When Good Friday came a few weeks later, I put on the wrap dress I bought that day. The main reason was that it was a black checkered dress and I like to wear dark colours on Good Friday. It was an appropriate dress.
Then came Good Friday 2014. By then, my dear sister had already been dead for nearly a year. On that Good Friday, I cried as I looked at that dress. I remembered buying it with Roxanne. I remembered how she raved about it how it looked, said I simply had to get it, that I’d regret it if I didn’t. I missed her so much. I hated that we would never shop together again. I hated that that trip to that consignment store was the very last time we had ever shopped together. For a moment, I hated that dress.
And then I put it on, that Good Friday 2014.
I put it on because it is still a very appropriate Good Friday dress. It is a dress that makes me lament. It is a dress that makes me grieve. It is a dress that makes me sad to the very deepest parts of my heart. It is a dress that makes me miss my sister. It is a dress that makes me say: “I hate death.”
It is a dress that reminds me of why we need Good Friday.
Good Friday was a day of death – but a day that also meant that death would be defeated. On Good Friday we grieve and lament the death of Jesus, but we also hold on to the hope that came because of His sacrifice. Our hearts are heavy, but they are not without hope.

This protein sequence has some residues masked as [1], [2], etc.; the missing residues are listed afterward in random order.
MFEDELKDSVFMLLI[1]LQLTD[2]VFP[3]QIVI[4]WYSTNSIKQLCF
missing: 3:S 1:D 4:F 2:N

So I will wear again my “Good Friday dress.” I will go to our Good Friday service. I will be sad. I will remember what Jesus did. I will remember my sister. I will lament, and pray, and grieve, and hope.
Then I will come home, and I will hang that dress back up, and it will be ready again another Good Friday.
Here is my confession: I have a hard time getting rid of clothes that I bought with my sister. This is tricky, because most clothes just aren’t made to last forever anymore. My sister has been dead almost two years already. Many of the clothes I bought with her are at best out of style and at worst stink of body odor from frequent wear. Lately, I have been trying to let more of these things go. I am reminding myself that I don’t need to keep smelly old clothes to remember my sister. Yet, with each piece that I give away or cut into rags, I feel a sadness at what feels like another good-bye. I pause. I remember. Sometimes I cry. And then I let them go, and I know that it is good.